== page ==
Problems with lens flare...

Discussion in 'Photography Beginners' Forum' started by theheater, Feb 22, 2007.

  1. theheater

    theheater TPF Noob!

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    I assume I have a problem with lens flare, and I Have 2 questions.... will a polarized filter prevent this? And now that the photo is taken, is there a way to remove the flare in photoshop CS2?

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  2. DeepSpring

    DeepSpring TPF Noob!

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    I'm not sure about the filter but you should be able to clone it out in PS or even in some parts just paint over it with a color matched brush, really light opacity.


    Normally to prevent lens flare you try not to point the lens into the sun (or lights) which in this case proves a bit difficult if you are trying to shoot the sun...... Someone else prolly has the answer.
     
  3. auer1816

    auer1816 TPF Noob!

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    I want to say that a filter wouldn't reduce the flare, but I could be wrong. In fact, a cheap filter will actually cause more flare if it's not coated properly. The flare comes from pointing the camera directly at the sun (or allowing the direct light to hit the front element) and the light bouncing off the elements or sensor. The flare is a function of this and the coatings used on the lens elements. It's worse with cheaper lenses and lenses made for 35mm cameras -- they don't have the same coatings as those specifically for digital cameras.

    As for taking care of it in cs2 -- it's probably going to be a lot of work.
     
  4. Weaving Wax

    Weaving Wax TPF Noob!

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    I know that you want the flare gone, but I think it looks cool. Gives the photo more character. Just my $0.02...
     
  5. fmw

    fmw No longer a newbie, moving up!

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    That is more than flare. It is called ghosting and it results from the direct light of the sun reflecting (rather than refracting) from the areas where the lens elements meet inside the lens. You are seeing ghost images of the sun itself. Nothing will prevent this aside from not shooting directly at the sun. Adding a filter might add one more ghost image. It certainly wouldn't prevent it. It is part of the physics of optics.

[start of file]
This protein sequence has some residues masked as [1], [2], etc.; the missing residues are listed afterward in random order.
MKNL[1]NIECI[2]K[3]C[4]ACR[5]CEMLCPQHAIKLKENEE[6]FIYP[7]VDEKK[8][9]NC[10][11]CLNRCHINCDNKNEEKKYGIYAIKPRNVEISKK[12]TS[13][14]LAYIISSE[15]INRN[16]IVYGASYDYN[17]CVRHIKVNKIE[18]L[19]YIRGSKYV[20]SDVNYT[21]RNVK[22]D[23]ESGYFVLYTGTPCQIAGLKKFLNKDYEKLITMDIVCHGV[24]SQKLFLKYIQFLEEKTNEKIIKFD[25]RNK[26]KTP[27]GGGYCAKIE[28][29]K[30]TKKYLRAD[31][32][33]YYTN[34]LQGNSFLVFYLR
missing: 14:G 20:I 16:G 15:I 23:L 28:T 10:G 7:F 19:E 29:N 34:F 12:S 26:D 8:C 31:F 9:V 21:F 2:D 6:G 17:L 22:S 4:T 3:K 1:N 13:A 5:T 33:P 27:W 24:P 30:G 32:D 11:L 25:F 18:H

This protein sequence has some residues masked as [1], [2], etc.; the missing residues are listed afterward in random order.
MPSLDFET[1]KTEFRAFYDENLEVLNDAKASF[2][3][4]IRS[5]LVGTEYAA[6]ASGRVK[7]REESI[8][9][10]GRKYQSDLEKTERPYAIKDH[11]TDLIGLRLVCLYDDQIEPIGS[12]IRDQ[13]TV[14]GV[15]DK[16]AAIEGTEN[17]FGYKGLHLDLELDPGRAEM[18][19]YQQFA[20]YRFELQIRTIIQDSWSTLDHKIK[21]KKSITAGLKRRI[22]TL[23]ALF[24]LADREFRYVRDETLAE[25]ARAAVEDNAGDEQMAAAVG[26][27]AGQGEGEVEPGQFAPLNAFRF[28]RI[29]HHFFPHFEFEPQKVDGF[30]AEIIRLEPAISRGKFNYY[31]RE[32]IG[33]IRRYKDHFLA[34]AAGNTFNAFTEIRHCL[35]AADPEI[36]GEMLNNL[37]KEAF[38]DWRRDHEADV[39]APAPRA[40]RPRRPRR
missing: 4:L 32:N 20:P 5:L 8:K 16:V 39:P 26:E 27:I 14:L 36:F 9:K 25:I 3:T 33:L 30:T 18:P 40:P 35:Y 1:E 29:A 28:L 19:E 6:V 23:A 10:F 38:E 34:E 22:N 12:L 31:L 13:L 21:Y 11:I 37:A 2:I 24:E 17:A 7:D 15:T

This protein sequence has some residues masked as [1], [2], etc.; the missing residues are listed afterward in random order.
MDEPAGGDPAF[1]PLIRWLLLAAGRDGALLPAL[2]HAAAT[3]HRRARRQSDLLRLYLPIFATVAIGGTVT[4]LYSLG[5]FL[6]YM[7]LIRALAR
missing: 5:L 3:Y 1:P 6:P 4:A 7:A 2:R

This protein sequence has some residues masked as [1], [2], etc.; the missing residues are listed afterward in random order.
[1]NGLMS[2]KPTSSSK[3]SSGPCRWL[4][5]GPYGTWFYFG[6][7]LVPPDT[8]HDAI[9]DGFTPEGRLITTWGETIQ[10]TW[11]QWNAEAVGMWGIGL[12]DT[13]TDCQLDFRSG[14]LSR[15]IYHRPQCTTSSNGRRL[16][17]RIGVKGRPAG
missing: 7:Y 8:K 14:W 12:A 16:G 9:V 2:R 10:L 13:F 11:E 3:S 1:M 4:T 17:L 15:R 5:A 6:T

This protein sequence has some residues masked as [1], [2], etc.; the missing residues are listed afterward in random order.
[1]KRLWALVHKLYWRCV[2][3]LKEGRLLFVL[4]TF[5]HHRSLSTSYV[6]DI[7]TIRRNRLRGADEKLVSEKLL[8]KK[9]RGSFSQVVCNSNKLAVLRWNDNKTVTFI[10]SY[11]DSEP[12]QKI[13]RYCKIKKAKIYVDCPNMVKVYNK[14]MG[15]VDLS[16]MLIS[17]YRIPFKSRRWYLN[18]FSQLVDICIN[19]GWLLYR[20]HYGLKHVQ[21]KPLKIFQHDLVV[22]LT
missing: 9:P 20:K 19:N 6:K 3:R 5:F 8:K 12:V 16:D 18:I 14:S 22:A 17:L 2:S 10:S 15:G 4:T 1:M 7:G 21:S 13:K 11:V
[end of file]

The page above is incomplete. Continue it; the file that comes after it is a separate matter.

Zoom lenses are very complex with many elements and prone to ghosting. Simpler, single focal length lenses will do it less or sometimes not at all in the same situation. The reason is that there are fewer element to element interactions within the lens.

    Flare, by the way is pretty hard to detect. It is caused by the same thing as ghosting but without the ghost images. You can think of it as a less extreme version of ghosting. It shows up as a loss of contrast. You can detect it by comparing different exposures of the same subject taken under different lighting conditions or time of day. Again, simpler lenses produce less flare. People often marvel at how contrasty single focal length lenses are. The major reason is that they are less prone to flare.
     
  6. The_Traveler

    The_Traveler Completely Counter-dependent Supporting Member

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    BTW, it is a 'polarizing' filter rather than a polarized filter.
     

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